The Concept of Ecological Rationality and Its Application to Spatial Planning

  • Carlo RegaEmail author
Part of the Cities and Nature book series (CITIES)


In this chapter, we address the different forms of rationality drawing from insights of political science. Five main forms of rationality are examined––technical, economic, legal, social and political—and their relevance for spatial planning is discussed. The main limitations of such forms of rationality are analysed. We then describe the main characteristics of ecosystems and landscapes drawing from system theory and identify their key emerging properties—interdependence, complexity, self-organization, openness, adaptation, homeostasis, resilience, diversity and creation of order. The concept of Ecological Rationality—informed by such principles—is introduced and discussed. This can be defined as a form of thinking about actions, organizations and ultimate ends or values with a solid foundation on the science of ecology. Holism is its epistemological principle at the very foundation of this form of rationality.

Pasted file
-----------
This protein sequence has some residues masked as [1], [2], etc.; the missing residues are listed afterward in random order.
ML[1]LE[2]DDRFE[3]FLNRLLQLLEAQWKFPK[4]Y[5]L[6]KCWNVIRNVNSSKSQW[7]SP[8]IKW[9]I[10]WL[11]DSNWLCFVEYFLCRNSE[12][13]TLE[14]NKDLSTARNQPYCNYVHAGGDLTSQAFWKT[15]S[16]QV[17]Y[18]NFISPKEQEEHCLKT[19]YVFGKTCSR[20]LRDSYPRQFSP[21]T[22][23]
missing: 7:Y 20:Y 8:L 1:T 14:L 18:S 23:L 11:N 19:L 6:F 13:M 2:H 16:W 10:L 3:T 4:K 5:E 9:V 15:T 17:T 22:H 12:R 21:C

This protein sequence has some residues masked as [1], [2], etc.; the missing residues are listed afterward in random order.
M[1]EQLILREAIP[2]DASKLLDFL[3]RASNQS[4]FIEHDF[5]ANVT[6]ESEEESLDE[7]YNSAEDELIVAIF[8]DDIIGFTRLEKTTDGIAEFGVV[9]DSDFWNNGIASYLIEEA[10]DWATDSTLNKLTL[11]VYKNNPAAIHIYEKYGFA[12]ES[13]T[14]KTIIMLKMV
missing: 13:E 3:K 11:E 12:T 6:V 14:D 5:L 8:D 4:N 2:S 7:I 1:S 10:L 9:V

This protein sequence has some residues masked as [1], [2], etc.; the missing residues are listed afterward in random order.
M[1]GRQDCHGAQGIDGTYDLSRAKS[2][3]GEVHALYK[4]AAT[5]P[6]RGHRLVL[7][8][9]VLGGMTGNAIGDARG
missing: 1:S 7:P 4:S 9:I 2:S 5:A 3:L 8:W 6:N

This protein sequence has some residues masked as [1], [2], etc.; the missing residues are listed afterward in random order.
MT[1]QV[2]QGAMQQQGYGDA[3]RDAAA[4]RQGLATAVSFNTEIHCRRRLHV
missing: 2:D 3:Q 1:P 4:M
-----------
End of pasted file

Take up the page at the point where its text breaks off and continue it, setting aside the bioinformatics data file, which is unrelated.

Ecological Rationality Holism Ecosystems Emerging properties Homeostasis Self-organization Resilience 


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© Springer Nature Switzerland AG 2020

Authors and Affiliations

  1. 1.ITERAS - Research Centre for Sustainability and Territorial InnovationBariItaly

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